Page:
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I'd imagine it to be a variant of black redstart with more red. The extended red is the only anomaly IMO. The paler grey back doesn't necessarily indicate a common redstart (could be a black from any part of western Europe where some are positively grey on the back) and the pale wing panel puts me off it having common redstart parentage. Also I'd expect there to be at least some hint of a white super in front of the eye if there were common genes in it. Would be interesting to hear more opinions, interesting bird.

Last edited by nickderry : Sunday 30th December 2007 at 21:02.
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Old Sunday 30th December 2007, 22:16   #4
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Here's a presumed hybrid from Finland:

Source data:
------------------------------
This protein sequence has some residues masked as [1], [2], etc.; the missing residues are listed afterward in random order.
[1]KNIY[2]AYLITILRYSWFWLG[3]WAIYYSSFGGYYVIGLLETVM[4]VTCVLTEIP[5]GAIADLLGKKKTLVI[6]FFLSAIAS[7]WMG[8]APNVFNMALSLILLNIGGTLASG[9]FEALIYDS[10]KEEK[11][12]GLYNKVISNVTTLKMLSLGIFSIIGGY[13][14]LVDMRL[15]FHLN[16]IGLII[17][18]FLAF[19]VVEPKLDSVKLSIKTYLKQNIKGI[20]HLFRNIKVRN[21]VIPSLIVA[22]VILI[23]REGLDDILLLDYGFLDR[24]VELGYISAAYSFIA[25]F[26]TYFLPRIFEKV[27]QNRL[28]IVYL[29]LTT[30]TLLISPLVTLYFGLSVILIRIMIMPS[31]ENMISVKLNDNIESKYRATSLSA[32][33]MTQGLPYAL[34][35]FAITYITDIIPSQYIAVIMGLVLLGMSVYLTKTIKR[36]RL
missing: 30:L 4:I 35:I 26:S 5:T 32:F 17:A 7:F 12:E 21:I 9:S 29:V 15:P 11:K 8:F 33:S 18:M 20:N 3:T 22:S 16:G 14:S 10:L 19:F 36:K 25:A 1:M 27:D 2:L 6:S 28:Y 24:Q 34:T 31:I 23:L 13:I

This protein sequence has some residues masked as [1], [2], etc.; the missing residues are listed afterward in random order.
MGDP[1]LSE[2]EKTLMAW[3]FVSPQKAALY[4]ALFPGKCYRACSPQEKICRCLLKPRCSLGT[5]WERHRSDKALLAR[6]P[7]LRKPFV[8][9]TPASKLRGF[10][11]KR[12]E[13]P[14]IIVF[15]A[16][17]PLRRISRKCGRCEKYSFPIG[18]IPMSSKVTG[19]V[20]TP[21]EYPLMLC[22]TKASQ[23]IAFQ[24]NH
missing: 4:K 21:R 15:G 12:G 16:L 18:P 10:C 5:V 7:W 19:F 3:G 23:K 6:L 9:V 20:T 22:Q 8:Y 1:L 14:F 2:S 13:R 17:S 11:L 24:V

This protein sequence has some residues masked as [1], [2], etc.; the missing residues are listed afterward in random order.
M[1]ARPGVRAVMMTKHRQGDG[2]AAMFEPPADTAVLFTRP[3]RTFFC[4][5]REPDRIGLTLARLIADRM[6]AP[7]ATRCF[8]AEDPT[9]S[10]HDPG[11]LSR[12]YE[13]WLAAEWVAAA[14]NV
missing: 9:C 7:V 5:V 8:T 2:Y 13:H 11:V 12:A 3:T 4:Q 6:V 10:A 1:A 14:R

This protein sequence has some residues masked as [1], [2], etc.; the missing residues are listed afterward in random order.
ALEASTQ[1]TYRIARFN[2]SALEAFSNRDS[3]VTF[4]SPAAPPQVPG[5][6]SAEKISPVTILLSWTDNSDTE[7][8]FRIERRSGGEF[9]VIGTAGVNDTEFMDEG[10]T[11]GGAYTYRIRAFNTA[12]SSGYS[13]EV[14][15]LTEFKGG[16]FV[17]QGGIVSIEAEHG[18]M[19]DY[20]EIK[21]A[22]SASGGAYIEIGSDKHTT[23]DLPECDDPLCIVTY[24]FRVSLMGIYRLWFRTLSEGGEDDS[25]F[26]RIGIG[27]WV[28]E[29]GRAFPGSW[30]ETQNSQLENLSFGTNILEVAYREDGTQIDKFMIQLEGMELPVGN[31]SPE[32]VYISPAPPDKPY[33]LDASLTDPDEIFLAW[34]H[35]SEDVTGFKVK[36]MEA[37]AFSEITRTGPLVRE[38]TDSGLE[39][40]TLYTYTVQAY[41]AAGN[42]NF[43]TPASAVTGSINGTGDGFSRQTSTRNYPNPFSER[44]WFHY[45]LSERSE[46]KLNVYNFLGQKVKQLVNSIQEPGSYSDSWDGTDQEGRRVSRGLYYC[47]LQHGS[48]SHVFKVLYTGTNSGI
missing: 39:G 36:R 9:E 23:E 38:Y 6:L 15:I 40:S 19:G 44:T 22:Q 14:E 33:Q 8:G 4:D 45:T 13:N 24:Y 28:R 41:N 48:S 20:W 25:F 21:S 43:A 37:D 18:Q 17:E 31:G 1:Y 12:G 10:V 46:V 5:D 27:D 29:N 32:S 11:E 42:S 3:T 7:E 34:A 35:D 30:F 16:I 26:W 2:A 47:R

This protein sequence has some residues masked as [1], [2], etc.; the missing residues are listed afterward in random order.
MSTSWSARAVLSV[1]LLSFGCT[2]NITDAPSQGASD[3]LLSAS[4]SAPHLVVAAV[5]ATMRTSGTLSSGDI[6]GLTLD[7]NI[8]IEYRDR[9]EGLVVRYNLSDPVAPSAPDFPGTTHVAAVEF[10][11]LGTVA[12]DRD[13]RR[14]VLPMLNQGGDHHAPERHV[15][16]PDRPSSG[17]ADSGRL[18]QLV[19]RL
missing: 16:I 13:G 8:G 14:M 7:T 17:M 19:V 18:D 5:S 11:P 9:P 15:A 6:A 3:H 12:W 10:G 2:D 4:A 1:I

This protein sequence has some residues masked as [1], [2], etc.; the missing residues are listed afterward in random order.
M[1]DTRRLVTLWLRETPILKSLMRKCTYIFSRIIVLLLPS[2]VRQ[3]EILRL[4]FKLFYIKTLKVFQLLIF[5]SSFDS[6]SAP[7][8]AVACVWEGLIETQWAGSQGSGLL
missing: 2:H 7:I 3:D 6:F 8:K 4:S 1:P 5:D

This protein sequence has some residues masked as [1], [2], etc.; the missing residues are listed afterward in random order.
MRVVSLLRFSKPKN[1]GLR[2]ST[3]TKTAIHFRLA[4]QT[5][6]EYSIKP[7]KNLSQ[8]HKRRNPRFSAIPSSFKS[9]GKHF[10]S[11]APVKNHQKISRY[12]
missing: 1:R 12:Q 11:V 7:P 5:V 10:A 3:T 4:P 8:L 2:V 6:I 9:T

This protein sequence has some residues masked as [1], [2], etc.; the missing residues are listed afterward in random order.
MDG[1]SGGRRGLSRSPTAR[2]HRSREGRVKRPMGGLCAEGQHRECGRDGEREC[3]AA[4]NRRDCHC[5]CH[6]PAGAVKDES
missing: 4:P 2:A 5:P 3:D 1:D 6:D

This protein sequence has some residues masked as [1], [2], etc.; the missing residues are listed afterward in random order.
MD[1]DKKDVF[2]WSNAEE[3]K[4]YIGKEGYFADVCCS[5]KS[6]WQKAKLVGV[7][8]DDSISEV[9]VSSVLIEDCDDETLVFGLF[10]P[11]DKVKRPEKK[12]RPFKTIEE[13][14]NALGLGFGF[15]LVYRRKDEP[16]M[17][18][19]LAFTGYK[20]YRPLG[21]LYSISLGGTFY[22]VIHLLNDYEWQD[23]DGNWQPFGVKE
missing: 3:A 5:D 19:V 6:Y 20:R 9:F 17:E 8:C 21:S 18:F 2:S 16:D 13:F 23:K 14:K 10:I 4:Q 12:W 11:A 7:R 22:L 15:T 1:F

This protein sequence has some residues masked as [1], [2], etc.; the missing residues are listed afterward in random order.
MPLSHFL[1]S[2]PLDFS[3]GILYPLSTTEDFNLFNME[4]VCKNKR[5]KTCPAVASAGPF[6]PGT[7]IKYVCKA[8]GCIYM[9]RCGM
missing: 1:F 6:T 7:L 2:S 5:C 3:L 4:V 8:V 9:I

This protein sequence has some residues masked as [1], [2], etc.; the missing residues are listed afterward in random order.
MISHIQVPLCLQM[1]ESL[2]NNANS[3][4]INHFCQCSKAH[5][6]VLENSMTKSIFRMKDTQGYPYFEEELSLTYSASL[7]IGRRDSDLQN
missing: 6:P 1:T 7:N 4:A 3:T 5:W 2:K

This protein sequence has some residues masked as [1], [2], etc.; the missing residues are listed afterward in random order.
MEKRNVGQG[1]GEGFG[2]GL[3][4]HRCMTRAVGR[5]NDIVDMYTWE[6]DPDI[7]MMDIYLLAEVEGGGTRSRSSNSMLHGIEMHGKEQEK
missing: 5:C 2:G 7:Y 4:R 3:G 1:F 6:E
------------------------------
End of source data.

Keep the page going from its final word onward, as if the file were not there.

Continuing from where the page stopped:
http://www.birdlife.fi/havainnot/rk/.../redstart.html

Here's a hybrid pair from Finland:

http://www.tarsiger.com/gallery/inde...44525&lang=eng

Once also a hybrid (or at least a presumed hybrid) bred with a Common Redstart raising several young (also in Finland).
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Old Sunday 30th December 2007, 23:06   #5
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It looks like the black redstart subspecies semirufous from the Eastern Med
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Old Monday 31st December 2007, 09:46   #6
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Quote:
Originally Posted by Alan Seaton View Post
It looks like the black redstart subspecies semirufous from the Eastern Med
Hi Alan. No, it's not semirufous as that form does not show extensive white flashes on the closed wing of a male, like this bird does. Also the black cut-off on the chest is cleaner cut.